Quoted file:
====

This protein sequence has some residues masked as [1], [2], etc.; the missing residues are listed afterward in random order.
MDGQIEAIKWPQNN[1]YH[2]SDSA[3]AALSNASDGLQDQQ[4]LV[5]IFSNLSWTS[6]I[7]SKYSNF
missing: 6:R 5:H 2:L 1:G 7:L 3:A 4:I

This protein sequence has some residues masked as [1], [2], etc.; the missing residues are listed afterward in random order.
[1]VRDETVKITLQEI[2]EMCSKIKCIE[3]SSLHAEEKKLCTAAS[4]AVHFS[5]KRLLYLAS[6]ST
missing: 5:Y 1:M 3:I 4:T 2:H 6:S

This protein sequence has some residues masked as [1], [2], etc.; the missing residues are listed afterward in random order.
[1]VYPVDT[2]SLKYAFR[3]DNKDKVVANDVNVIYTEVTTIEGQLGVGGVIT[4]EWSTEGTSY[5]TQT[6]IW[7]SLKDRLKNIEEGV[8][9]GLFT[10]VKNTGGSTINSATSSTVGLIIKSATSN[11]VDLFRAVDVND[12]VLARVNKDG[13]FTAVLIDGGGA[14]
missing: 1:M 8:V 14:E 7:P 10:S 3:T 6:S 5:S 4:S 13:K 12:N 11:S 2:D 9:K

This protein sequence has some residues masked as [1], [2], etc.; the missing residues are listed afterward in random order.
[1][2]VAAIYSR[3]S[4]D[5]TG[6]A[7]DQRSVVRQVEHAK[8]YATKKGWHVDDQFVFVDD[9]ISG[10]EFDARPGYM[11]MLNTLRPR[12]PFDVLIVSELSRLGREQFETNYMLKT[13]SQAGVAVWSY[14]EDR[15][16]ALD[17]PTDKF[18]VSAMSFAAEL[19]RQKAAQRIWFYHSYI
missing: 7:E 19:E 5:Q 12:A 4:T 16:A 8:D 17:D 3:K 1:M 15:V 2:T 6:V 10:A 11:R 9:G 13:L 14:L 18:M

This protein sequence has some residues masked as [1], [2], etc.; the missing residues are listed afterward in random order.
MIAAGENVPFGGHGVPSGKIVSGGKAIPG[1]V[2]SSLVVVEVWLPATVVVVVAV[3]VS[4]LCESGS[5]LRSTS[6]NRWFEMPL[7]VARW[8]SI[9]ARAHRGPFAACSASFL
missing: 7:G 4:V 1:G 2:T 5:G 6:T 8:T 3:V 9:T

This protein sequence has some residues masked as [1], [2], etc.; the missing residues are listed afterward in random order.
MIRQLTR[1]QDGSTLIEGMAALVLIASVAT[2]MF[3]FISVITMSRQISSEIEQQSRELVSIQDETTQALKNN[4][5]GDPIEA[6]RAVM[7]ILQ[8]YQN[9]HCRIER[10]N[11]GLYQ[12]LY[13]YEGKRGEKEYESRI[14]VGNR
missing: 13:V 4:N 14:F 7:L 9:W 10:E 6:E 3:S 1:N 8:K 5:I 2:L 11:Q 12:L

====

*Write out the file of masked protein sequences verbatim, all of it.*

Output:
This protein sequence has some residues masked as [1], [2], etc.; the missing residues are listed afterward in random order.
MDGQIEAIKWPQNN[1]YH[2]SDSA[3]AALSNASDGLQDQQ[4]LV[5]IFSNLSWTS[6]I[7]SKYSNF
missing: 6:R 5:H 2:L 1:G 7:L 3:A 4:I

This protein sequence has some residues masked as [1], [2], etc.; the missing residues are listed afterward in random order.
[1]VRDETVKITLQEI[2]EMCSKIKCIE[3]SSLHAEEKKLCTAAS[4]AVHFS[5]KRLLYLAS[6]ST
missing: 5:Y 1:M 3:I 4:T 2:H 6:S

This protein sequence has some residues masked as [1], [2], etc.; the missing residues are listed afterward in random order.
[1]VYPVDT[2]SLKYAFR[3]DNKDKVVANDVNVIYTEVTTIEGQLGVGGVIT[4]EWSTEGTSY[5]TQT[6]IW[7]SLKDRLKNIEEGV[8][9]GLFT[10]VKNTGGSTINSATSSTVGLIIKSATSN[11]VDLFRAVDVND[12]VLARVNKDG[13]FTAVLIDGGGA[14]
missing: 1:M 8:V 14:E 7:P 10:S 3:T 6:S 5:S 4:S 13:K 12:N 11:S 2:D 9:K

This protein sequence has some residues masked as [1], [2], etc.; the missing residues are listed afterward in random order.
[1][2]VAAIYSR[3]S[4]D[5]TG[6]A[7]DQRSVVRQVEHAK[8]YATKKGWHVDDQFVFVDD[9]ISG[10]EFDARPGYM[11]MLNTLRPR[12]PFDVLIVSELSRLGREQFETNYMLKT[13]SQAGVAVWSY[14]EDR[15][16]ALD[17]PTDKF[18]VSAMSFAAEL[19]RQKAAQRIWFYHSYI
missing: 7:E 19:E 5:Q 12:A 4:T 16:A 8:D 17:D 3:K 1:M 15:V 2:T 6:V 10:A 11:R 9:G 13:L 14:L 18:M

This protein sequence has some residues masked as [1], [2], etc.; the missing residues are listed afterward in random order.
MIAAGENVPFGGHGVPSGKIVSGGKAIPG[1]V[2]SSLVVVEVWLPATVVVVVAV[3]VS[4]LCESGS[5]LRSTS[6]NRWFEMPL[7]VARW[8]SI[9]ARAHRGPFAACSASFL
missing: 7:G 4:V 1:G 2:T 5:G 6:T 8:T 3:V 9:T

This protein sequence has some residues masked as [1], [2], etc.; the missing residues are listed afterward in random order.
MIRQLTR[1]QDGSTLIEGMAALVLIASVAT[2]MF[3]FISVITMSRQISSEIEQQSRELVSIQDETTQALKNN[4][5]GDPIEA[6]RAVM[7]ILQ[8]YQN[9]HCRIER[10]N[11]GLYQ[12]LY[13]YEGKRGEKEYESRI[14]VGNR
missing: 13:V 4:N 14:F 7:L 9:W 10:E 6:E 3:S 1:N 8:K 5:I 2:L 11:Q 12:L